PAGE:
Your phone may be controlling your life

Nathan+Romero%2C+sophomore%2C+Caroline+Moore%2C+senior%2C+and+Khalil+Royster%2C+sophomore
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Your phone may be controlling your life

Nathan Romero, sophomore, Caroline Moore, senior, and Khalil Royster, sophomore

Nathan Romero, sophomore, Caroline Moore, senior, and Khalil Royster, sophomore

Jesse Bond

Nathan Romero, sophomore, Caroline Moore, senior, and Khalil Royster, sophomore

Jesse Bond

Jesse Bond

Nathan Romero, sophomore, Caroline Moore, senior, and Khalil Royster, sophomore

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Just admit it. You’re addicted.

While social media gives you access to friends and family, it has made it impossible to put down your phone.

“We treat social media like it’s a goal and not a pathway to engaging with people in different ways,” says Matthew Walsh, Psychology teacher.

Walsh explains that when you post something on a site like Instagram or Facebook, pleasure centers are triggered and your brain releases endorphins. This is what causes a dependency or addiction to an object.

With the rising number of students becoming dependent on technology, the ability to connect online has taken a toll on real friendships.

“The dependence on technology to communicate true emotions makes having conversations face to face rare and ungenuine,” explains Reed Frazel, junior.

Technology fails to communicate tone, empathy or personal touch. A great deal of emotion gets lost in every text or comment sent.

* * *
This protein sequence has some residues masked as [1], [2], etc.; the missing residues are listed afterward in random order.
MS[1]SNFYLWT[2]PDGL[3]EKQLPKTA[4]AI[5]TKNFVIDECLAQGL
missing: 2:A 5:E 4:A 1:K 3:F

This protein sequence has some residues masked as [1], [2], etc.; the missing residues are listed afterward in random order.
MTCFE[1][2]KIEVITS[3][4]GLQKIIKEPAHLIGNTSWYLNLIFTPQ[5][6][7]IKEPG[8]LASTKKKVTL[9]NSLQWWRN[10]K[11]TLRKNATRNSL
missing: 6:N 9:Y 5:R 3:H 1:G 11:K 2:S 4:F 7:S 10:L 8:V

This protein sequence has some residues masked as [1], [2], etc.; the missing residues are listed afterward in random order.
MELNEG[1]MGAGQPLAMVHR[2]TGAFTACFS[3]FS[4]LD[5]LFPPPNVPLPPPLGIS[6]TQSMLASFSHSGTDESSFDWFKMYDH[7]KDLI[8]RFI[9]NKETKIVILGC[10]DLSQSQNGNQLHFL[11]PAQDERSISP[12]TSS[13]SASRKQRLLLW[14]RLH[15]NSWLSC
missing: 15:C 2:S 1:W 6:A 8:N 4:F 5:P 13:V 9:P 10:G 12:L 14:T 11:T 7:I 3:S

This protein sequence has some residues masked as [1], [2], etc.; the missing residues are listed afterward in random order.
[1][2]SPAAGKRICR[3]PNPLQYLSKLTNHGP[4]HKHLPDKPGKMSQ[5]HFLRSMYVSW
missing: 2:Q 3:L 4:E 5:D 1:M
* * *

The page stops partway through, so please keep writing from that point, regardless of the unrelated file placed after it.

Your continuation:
We all have a need for gratification and for some of us that gratification comes in the form of a like or comment. With the instant flood of praise and compliments that come with posting a “good picture,” it can be challenging for your brain to process.

“The fact is that you get this immediate gratification from using social media that the brain is not used to and can create an addiction,” explains Walsh.

For many students the first thing they do when they wake up in the morning is scroll through Twitter or check their Snapchats. It has become a standard of living as basic as brushing teeth or eating.

“I’ve become reliant on my phone, but so have the people around me. Even those two minutes at the end of class, when everyone’s on their phones, could be used in a more useful way,” says Maeve Mallers, junior.

Walsh explains that while social media can be a great outlet for new forms of communication, it should not be your only form of communication.    

For more information about the effect of technology on your brain click here.